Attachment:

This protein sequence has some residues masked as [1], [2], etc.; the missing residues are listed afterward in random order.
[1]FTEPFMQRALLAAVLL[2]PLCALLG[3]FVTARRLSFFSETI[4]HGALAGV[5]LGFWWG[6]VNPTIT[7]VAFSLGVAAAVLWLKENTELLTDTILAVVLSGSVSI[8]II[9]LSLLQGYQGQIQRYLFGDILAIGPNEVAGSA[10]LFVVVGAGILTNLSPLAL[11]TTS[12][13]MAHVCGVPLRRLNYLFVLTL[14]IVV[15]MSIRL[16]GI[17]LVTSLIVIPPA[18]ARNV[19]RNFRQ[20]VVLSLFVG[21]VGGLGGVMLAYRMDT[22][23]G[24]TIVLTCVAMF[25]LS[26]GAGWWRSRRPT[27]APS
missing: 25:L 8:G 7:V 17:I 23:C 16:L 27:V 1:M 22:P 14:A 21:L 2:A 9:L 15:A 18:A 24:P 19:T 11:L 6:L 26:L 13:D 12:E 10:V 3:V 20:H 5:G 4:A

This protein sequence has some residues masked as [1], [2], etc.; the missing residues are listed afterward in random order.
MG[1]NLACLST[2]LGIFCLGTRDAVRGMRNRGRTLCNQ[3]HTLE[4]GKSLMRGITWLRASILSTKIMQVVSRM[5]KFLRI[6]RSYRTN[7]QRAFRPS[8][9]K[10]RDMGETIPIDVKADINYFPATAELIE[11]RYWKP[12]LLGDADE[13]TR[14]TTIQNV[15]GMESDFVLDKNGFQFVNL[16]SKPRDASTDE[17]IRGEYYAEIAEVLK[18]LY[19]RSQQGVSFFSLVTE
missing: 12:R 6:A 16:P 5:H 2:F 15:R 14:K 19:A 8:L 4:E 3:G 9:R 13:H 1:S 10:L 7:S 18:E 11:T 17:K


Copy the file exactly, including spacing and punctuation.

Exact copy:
This protein sequence has some residues masked as [1], [2], etc.; the missing residues are listed afterward in random order.
[1]FTEPFMQRALLAAVLL[2]PLCALLG[3]FVTARRLSFFSETI[4]HGALAGV[5]LGFWWG[6]VNPTIT[7]VAFSLGVAAAVLWLKENTELLTDTILAVVLSGSVSI[8]II[9]LSLLQGYQGQIQRYLFGDILAIGPNEVAGSA[10]LFVVVGAGILTNLSPLAL[11]TTS[12][13]MAHVCGVPLRRLNYLFVLTL[14]IVV[15]MSIRL[16]GI[17]LVTSLIVIPPA[18]ARNV[19]RNFRQ[20]VVLSLFVG[21]VGGLGGVMLAYRMDT[22][23]G[24]TIVLTCVAMF[25]LS[26]GAGWWRSRRPT[27]APS
missing: 25:L 8:G 7:V 17:I 23:C 16:L 27:V 1:M 22:P 14:A 21:L 2:A 9:L 15:A 18:A 24:P 19:T 11:L 6:L 26:L 13:D 12:E 10:V 3:V 20:H 5:G 4:A

This protein sequence has some residues masked as [1], [2], etc.; the missing residues are listed afterward in random order.
MG[1]NLACLST[2]LGIFCLGTRDAVRGMRNRGRTLCNQ[3]HTLE[4]GKSLMRGITWLRASILSTKIMQVVSRM[5]KFLRI[6]RSYRTN[7]QRAFRPS[8][9]K[10]RDMGETIPIDVKADINYFPATAELIE[11]RYWKP[12]LLGDADE[13]TR[14]TTIQNV[15]GMESDFVLDKNGFQFVNL[16]SKPRDASTDE[17]IRGEYYAEIAEVLK[18]LY[19]RSQQGVSFFSLVTE
missing: 12:R 6:A 16:P 5:H 2:F 15:R 14:K 19:A 8:L 4:E 3:G 9:R 13:H 1:S 10:L 7:S 18:E 11:T 17:K